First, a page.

Ever thought about putting on a pair of pasties and giving tassel twirling a try? I never had, until I started writing my book.
I knew burlesque theater was coming back in vogue. What I didn’t know is that Seattle (where I lived at the time) is home to Miss Indigo Blue and her Academy of Burlesque. Miss Indigo offers a two-hour tassel twirling class as part of her burle-Q arts curriculum. And that’s where I found myself in 2006, taking my own “girls” out for a spin.
On a sunny Saturday afternoon, a group of 20 strangers arrived at Miss Indigo’s studio. We were asked to pick out pasties, if we hadn’t brought our own. I was pleased to discover that pasties are made in more than one size to accommodate a variety of nipples. Then we sat down to learn: first how to identify a quality tassel (signs it’s well constructed), which adhesives work best, how to place pasties to both enhance and detract from personal flaws, and how to take them off. Finally, we were shown how to spin ’em.
My first pasties
Standing in a room full of mirrors, I wondered if I’d be the only one to flunk the class. I’m not physically coordinated or athletic; I wasn’t sure my girls were the proper size or had the lift to do the job.
But I found that there’s more than one way to twirl a tassel. You can shimmy, shake, bounce on your toes, or grab your breast and twirl your own flesh. It wasn’t much of a challenge to get my tassels moving in opposite directions, although it took concentration and control to keep up the momentum. And with my nipples covered in pretty pasties, I didn’t feel embarrassed or ashamed of my bra- free breasts.Gothfox Glam Rock Pasties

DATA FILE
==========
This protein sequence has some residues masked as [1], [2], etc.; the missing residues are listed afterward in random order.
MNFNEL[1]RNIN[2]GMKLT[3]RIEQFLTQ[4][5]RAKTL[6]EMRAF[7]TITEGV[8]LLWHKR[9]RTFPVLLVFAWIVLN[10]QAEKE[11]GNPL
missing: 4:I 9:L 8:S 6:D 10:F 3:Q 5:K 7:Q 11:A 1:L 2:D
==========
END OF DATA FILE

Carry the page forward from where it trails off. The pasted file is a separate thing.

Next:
Some of us started to giggle, and then the whole room filled with laughter. We applauded those who mastered a specific move and encouraged others who were still trying. There was no competition, but only joy in a shared learning experience.
By the end of class I was sticky with sweat and spirit gum. (Who knew tassel twirling could be so aerobic?) One woman told me she had to rush home to nurse her 4-month old. Another was celebrating a birthday by taking the class with friends. We were all in awe of the professionals who make it look so easy.
What did I get out of it? A renewed sense of pride in my boobs. I realized I had spent most of my life keeping my breasts contained and restrained, only exposing them to lovers or to feed a nursing child. Tassel twirling may be silly, but I was proud of what my body could do. It felt liberating and, yes, even empowering.
If you want to learn more about tassel twirling, look for classes in your area or check out educational videos on the web. And don’t miss the fashionable, self-sticking tassels (no messy glue to remove) in The Breast Life Store.
Would you ever try tassel twirling? If you’ve done it, would you recommend it to others? Why or why not?
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